Monday, June 13, 2011

Policy for sale

Yesterday John Key announced that the government was supporting the development of an international convention centre in Auckland. The centre would bring jobs and money to Auckland, which is a good thing. But there's a price: SkyCity wanted gambling laws relaxed to protect its investment, and Key (a former professional gambler, though in a different sort of casino) has decided to give it to them.

As with the Hobbit, this is a blatant case of policy for sale. Apparently all you have to do to change the law in this country is dangle (or threaten) a large enough amount of money in front of John Key. Which is great for large, exploitative multinational corporations - but not so great for ordinary kiwis, who are effectively financially locked out of our own government.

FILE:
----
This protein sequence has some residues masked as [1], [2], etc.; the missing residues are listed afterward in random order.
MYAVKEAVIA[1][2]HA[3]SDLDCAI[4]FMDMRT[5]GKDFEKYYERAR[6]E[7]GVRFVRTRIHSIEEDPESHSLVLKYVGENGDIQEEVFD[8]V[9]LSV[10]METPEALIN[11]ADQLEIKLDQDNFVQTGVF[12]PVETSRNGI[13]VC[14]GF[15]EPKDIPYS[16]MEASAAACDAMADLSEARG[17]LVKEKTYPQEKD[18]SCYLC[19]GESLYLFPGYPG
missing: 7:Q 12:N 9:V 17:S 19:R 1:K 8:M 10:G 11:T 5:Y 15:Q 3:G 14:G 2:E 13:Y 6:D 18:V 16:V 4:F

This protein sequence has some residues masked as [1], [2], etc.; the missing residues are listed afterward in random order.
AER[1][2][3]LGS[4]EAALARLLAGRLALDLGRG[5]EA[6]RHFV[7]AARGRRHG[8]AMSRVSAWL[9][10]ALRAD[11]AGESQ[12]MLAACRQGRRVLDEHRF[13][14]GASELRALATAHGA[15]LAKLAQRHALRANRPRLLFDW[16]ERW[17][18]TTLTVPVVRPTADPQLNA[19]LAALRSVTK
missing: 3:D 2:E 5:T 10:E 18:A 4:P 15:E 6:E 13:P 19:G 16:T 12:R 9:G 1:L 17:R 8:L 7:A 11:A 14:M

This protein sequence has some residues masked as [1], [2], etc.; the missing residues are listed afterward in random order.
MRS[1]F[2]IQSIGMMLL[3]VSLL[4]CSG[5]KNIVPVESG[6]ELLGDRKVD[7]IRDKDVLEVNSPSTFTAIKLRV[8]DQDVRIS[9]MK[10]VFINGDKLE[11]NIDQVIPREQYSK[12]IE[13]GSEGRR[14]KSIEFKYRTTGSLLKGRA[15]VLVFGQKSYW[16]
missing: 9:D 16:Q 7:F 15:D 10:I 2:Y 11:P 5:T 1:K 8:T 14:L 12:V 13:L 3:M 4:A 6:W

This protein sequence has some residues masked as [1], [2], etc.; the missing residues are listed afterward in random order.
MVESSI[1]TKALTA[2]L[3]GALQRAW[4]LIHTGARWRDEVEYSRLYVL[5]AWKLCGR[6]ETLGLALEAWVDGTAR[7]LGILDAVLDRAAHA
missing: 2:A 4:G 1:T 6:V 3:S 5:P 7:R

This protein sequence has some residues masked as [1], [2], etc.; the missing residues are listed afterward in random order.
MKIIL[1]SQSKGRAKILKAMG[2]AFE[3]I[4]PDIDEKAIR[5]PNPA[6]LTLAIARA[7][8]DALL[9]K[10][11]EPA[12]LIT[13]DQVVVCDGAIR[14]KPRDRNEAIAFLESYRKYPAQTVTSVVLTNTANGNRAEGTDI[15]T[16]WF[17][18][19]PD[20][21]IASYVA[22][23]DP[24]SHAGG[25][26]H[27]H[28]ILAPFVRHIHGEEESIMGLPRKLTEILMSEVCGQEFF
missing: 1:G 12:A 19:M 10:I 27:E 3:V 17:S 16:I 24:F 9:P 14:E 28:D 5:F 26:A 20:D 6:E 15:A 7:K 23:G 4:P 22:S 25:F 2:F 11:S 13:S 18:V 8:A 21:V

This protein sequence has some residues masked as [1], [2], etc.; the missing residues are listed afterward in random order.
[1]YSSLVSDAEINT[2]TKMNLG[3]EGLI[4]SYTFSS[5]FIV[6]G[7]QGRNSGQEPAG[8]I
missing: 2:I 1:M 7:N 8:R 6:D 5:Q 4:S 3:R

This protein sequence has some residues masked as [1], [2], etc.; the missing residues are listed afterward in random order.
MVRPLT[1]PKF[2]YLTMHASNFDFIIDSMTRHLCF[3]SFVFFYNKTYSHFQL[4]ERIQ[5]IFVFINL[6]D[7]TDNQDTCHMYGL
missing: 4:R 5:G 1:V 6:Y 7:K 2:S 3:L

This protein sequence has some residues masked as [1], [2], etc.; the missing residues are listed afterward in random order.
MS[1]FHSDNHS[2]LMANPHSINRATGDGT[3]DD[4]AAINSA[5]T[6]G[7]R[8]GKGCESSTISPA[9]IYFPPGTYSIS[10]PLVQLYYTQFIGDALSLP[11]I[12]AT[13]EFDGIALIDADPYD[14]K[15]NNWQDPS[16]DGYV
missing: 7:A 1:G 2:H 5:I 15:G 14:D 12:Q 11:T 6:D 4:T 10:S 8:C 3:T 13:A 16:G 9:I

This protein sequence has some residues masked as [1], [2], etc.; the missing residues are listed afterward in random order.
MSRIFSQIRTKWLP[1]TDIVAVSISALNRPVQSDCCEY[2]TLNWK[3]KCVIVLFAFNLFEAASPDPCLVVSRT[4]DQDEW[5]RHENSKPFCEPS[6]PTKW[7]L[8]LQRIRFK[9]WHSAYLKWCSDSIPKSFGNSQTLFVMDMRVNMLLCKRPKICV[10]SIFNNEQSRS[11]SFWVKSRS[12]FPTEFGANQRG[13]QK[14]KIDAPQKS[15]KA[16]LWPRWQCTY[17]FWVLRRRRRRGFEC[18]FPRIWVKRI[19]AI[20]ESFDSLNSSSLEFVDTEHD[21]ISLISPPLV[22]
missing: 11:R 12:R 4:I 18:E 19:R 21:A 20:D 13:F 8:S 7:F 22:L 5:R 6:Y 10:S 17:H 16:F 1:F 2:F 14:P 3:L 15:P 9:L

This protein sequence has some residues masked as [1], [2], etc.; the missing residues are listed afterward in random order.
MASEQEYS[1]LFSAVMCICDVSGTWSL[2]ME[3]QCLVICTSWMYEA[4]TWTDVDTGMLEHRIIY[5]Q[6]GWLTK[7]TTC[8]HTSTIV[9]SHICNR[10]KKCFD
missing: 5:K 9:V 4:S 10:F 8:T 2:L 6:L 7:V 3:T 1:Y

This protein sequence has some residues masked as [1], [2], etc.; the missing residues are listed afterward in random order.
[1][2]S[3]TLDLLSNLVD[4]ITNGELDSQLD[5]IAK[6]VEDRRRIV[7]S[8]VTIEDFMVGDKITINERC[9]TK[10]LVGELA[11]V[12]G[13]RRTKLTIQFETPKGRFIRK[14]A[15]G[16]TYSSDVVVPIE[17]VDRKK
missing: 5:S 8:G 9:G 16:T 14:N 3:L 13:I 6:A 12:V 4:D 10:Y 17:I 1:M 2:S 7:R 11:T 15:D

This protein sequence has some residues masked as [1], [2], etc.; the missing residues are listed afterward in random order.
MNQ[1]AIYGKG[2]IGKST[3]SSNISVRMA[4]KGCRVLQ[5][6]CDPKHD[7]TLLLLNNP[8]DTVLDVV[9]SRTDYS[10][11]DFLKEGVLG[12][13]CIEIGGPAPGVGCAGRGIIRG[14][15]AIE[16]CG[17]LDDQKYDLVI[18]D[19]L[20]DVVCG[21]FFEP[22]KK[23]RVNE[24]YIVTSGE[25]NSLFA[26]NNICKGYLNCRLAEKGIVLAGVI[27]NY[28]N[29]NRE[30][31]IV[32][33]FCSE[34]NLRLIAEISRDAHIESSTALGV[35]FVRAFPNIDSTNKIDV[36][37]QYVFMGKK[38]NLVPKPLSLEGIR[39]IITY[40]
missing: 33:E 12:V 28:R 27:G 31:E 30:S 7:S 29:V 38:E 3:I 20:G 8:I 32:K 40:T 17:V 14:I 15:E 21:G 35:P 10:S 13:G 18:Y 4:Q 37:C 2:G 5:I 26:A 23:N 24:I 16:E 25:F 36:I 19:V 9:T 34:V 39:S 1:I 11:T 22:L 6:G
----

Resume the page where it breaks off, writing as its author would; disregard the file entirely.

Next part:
But there's a dirtier aspect to this as well, namely the possibility of undue influence exerted through political donations. Auckland Mayor Len Brown is right behind the project - possibly because SkyCity gave him $15,000 for his election campaign last year. As for National, SkyCity used to be a regular donor, giving them $60,000 in 2005. They haven't made more recent large donations, and thanks to National's "reform" which raised the disclosure threshold to $30,000, we'll never know if there's a payback for Key's support.

This illustrates perfectly why we need proper electoral disclosure laws in our country: so we can see who is bribing our politicians. With controversial decisions like this, we need to know. Sadly, both our major parties have a strong interest in ensuring that we can't.